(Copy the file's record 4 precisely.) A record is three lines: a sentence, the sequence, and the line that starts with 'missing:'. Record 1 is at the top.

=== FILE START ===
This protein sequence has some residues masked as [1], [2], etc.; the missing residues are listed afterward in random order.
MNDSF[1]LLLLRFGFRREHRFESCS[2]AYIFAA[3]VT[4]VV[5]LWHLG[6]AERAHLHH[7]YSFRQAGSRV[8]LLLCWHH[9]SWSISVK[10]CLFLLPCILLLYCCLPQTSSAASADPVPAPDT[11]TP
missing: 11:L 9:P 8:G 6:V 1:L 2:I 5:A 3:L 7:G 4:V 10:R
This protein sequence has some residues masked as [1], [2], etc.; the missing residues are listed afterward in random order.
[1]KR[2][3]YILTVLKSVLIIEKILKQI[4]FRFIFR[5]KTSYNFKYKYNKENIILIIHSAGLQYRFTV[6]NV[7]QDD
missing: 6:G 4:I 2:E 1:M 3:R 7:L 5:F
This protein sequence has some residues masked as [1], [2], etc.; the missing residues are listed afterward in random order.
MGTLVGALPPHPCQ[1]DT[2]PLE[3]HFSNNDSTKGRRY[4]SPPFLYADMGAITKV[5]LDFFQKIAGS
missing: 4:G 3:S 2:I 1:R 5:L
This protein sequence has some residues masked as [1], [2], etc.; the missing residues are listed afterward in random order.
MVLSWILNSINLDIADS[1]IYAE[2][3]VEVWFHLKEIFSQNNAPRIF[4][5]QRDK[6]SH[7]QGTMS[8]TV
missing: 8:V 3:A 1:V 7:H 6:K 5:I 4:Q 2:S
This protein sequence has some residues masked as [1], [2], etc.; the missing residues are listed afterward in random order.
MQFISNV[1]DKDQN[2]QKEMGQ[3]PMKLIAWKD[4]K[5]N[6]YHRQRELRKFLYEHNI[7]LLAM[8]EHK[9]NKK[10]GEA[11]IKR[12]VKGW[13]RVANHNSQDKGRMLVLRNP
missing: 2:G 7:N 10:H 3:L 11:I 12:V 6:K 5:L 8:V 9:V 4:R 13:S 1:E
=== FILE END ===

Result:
This protein sequence has some residues masked as [1], [2], etc.; the missing residues are listed afterward in random order.
MVLSWILNSINLDIADS[1]IYAE[2][3]VEVWFHLKEIFSQNNAPRIF[4][5]QRDK[6]SH[7]QGTMS[8]TV
missing: 8:V 3:A 1:V 7:H 6:K 5:I 4:Q 2:S